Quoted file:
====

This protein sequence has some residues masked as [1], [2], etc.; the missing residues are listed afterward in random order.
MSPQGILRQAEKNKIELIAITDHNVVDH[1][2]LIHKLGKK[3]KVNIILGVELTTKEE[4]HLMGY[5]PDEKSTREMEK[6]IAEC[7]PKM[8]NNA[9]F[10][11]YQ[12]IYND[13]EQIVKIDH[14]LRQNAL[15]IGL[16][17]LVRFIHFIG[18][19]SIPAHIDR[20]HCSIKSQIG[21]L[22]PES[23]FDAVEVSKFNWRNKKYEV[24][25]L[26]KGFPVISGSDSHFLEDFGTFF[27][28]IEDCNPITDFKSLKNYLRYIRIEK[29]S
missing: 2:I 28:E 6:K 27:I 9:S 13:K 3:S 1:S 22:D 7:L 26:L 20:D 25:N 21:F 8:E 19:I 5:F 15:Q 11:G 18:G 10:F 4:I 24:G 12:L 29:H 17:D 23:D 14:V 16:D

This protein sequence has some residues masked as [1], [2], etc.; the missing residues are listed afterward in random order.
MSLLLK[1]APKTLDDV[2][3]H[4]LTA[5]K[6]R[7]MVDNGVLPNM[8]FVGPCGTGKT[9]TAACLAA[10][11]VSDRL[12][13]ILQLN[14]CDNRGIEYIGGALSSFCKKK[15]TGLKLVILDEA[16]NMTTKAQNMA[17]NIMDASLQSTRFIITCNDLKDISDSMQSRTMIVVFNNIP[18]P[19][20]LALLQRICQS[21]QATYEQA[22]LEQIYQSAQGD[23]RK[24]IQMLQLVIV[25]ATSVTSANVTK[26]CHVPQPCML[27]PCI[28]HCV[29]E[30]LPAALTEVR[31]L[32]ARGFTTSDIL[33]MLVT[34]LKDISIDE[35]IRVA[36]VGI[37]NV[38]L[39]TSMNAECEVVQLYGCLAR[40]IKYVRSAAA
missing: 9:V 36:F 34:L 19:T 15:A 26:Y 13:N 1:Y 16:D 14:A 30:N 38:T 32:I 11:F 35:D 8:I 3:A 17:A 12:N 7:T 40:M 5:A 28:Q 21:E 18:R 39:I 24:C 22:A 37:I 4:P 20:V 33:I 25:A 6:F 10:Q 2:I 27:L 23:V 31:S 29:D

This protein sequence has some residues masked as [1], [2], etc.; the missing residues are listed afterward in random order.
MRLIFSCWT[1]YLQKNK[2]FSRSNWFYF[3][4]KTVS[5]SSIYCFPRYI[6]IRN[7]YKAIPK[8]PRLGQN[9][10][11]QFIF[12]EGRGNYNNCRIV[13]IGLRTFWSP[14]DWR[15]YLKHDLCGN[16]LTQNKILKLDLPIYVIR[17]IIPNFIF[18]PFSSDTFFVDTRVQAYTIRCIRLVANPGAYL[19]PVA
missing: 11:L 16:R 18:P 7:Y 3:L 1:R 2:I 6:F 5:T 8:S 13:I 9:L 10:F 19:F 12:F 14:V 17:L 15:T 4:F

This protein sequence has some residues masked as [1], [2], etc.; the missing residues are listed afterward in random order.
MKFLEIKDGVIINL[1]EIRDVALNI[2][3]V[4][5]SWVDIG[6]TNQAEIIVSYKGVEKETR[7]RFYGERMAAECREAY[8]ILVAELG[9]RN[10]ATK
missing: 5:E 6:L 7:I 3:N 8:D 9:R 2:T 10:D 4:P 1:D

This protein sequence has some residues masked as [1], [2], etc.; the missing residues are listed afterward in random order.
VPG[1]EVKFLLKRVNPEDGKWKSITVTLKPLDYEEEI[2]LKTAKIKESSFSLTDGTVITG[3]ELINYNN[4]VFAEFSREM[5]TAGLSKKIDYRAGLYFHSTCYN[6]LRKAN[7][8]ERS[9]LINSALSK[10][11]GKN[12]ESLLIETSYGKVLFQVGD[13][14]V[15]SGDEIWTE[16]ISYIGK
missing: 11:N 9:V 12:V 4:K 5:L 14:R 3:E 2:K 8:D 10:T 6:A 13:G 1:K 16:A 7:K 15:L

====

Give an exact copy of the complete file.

This protein sequence has some residues masked as [1], [2], etc.; the missing residues are listed afterward in random order.
MSPQGILRQAEKNKIELIAITDHNVVDH[1][2]LIHKLGKK[3]KVNIILGVELTTKEE[4]HLMGY[5]PDEKSTREMEK[6]IAEC[7]PKM[8]NNA[9]F[10][11]YQ[12]IYND[13]EQIVKIDH[14]LRQNAL[15]IGL[16][17]LVRFIHFIG[18][19]SIPAHIDR[20]HCSIKSQIG[21]L[22]PES[23]FDAVEVSKFNWRNKKYEV[24][25]L[26]KGFPVISGSDSHFLEDFGTFF[27][28]IEDCNPITDFKSLKNYLRYIRIEK[29]S
missing: 2:I 28:E 6:K 27:I 9:S 13:K 3:S 1:S 22:D 7:L 26:L 20:D 25:N 21:F 8:E 19:I 5:F 15:Q 11:G 18:G 10:F 4:I 24:G 12:L 29:H 17:D 23:D 14:V 16:D

This protein sequence has some residues masked as [1], [2], etc.; the missing residues are listed afterward in random order.
MSLLLK[1]APKTLDDV[2][3]H[4]LTA[5]K[6]R[7]MVDNGVLPNM[8]FVGPCGTGKT[9]TAACLAA[10][11]VSDRL[12][13]ILQLN[14]CDNRGIEYIGGALSSFCKKK[15]TGLKLVILDEA[16]NMTTKAQNMA[17]NIMDASLQSTRFIITCNDLKDISDSMQSRTMIVVFNNIP[18]P[19][20]LALLQRICQS[21]QATYEQA[22]LEQIYQSAQGD[23]RK[24]IQMLQLVIV[25]ATSVTSANVTK[26]CHVPQPCML[27]PCI[28]HCV[29]E[30]LPAALTEVR[31]L[32]ARGFTTSDIL[33]MLVT[34]LKDISIDE[35]IRVA[36]VGI[37]NV[38]L[39]TSMNAECEVVQLYGCLAR[40]IKYVRSAAA
missing: 9:V 36:F 34:L 19:T 15:A 26:Y 13:N 1:Y 16:D 14:A 30:N 38:T 32:I 11:F 35:D 8:I 3:A 17:A 12:N 7:T 40:M 5:A 28:Q 21:E 18:R 39:I 24:C 22:A 37:I 4:P 20:V 33:I 25:A 6:F 10:Q 2:I 27:L 23:V 31:S 29:D

This protein sequence has some residues masked as [1], [2], etc.; the missing residues are listed afterward in random order.
MRLIFSCWT[1]YLQKNK[2]FSRSNWFYF[3][4]KTVS[5]SSIYCFPRYI[6]IRN[7]YKAIPK[8]PRLGQN[9][10][11]QFIF[12]EGRGNYNNCRIV[13]IGLRTFWSP[14]DWR[15]YLKHDLCGN[16]LTQNKILKLDLPIYVIR[17]IIPNFIF[18]PFSSDTFFVDTRVQAYTIRCIRLVANPGAYL[19]PVA
missing: 11:L 16:R 18:P 7:Y 3:L 1:R 2:I 6:F 5:T 8:S 13:I 9:L 10:F 19:F 12:F 14:V 17:L 15:T 4:F

This protein sequence has some residues masked as [1], [2], etc.; the missing residues are listed afterward in random order.
MKFLEIKDGVIINL[1]EIRDVALNI[2][3]V[4][5]SWVDIG[6]TNQAEIIVSYKGVEKETR[7]RFYGERMAAECREAY[8]ILVAELG[9]RN[10]ATK
missing: 5:E 6:L 7:I 3:N 8:D 9:R 2:T 10:D 4:P 1:D

This protein sequence has some residues masked as [1], [2], etc.; the missing residues are listed afterward in random order.
VPG[1]EVKFLLKRVNPEDGKWKSITVTLKPLDYEEEI[2]LKTAKIKESSFSLTDGTVITG[3]ELINYNN[4]VFAEFSREM[5]TAGLSKKIDYRAGLYFHSTCYN[6]LRKAN[7][8]ERS[9]LINSALSK[10][11]GKN[12]ESLLIETSYGKVLFQVGD[13][14]V[15]SGDEIWTE[16]ISYIGK
missing: 11:N 9:V 12:V 4:K 5:L 14:R 3:E 2:K 8:D 10:T 6:A 13:G 1:K 16:A 7:K 15:L